The Ghost Writer (2004) is a clever title, because this novel is not only about ghost stories – it is also about the scripting of someone’s life in a way that is at least analogous to ghosting an autobiography. I’m not going to say any more than that, because this is a mystery story, and I don’t want to spoil it.
Gerard Freeman lives in the fictional town of Mawson (Adelaide?) in South Australia. When he is young, Gerard knows little about his family history, except that his English great grandmother, Violet Hatherley, wrote ghost stories. His excessively protective mother also talks sometimes about her childhood memories of a country house set in an idyllic English countryside. When he finds a photograph of a beautiful young woman hidden in her bedroom, and even more when he begins writing to an English penfriend, his mother stops saying anything about her past, and becomes even more apprehensive about some nebulous danger that threatens the family.
As Gerard grows up, his main solace is his correspondence with his penfriend, Alice Jessell, who becomes his ‘invisible lover’. He tells her about his mother’s paradise lost, and how he would like to recover it. She tells him that the accident that killed her parents has left her unable to walk, but that she is in hope of a cure, and until then, wants only to write to him, ruling out visits or phone calls. The relationship is so important to him that he abides by these rules all through his years at school and university, and even on a brief visit to London after graduation. But when his mother dies, Gerard, now aged thirty-five, resolves to go back to England to find out more about his family history, and to find Alice. Both prove easier said than done.
Three of Violet Hatherley’s ghost stories form part of the novel. The young Gerard finds one in his mother’s room, reads another on his first visit to London, and then finds part of a third story in their house after his mother’s death. These stories are written in the vein of Henry James, where ghosts are an extensions of everyday reality—‘the strange and sinister embroidered on the very type of the normal and easy’ as he put it. All three stories deal with obsession, betrayal and death. What if the third story has somehow come true?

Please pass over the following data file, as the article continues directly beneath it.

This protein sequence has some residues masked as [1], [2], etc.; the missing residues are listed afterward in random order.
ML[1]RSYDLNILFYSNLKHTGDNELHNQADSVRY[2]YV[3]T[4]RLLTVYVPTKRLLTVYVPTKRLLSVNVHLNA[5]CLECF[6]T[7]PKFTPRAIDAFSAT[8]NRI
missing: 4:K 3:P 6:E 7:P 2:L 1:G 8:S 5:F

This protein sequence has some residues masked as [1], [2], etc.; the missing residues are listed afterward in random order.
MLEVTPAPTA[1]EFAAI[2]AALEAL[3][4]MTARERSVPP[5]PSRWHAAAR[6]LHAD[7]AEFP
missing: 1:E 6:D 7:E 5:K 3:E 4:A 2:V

Some readers may think that Gerard goes into all this with his eyes wide shut, and certainly his acceptance of Alice’s conditions over so many years seems a bit far fetched. Harwood merely sketches in Gerard’s isolation, his dependence on his relationship with Alice and his virtual obsession with his lost past; we know nothing else about him. But this is a mystery story, not a psychological profile, and my doubts weren’t sufficient to derail my enjoyment of the story. And there are some hints for the reader that all is not as it seems: can it be coincidence that Alice’s name is Jessell, and that Miss Jessel is the predatory ghost in James’s The Turn of the Screw? And wasn’t there another book where someone had great expectations?
While critics rightly note that this is a remarkably assured first novel, it is not the work of a young writer. John Harwood, who is the son of the well known Australian poet Gwen Harwood, is a literary critic and academic of many years standing. His familiarity with Victorian literature has enabled him to produce faux-Victorian ghost stories which sound wonderfully authentic. They are, futhermore, presented in a different voice from that of the narrator Gerard. The writing is simple and direct, though not without telling description. I liked, for example, his picture of London in winter: ‘Half frozen but rabidly adhesive dogshit lurked beneath the slush. The chaffinches had all mutated into scrofulous pigeons’. And if at the end, I did question the central premise of the story, mystery and suspense certainly kept me turning the pages, and that’s the aim of a ghost thriller, isn’t it?
There isn’t much about Harwood on the web, but you can read a review of The Ghost Writer here. His second book, The Séance, came out in 2008, and I will definitely be reading it.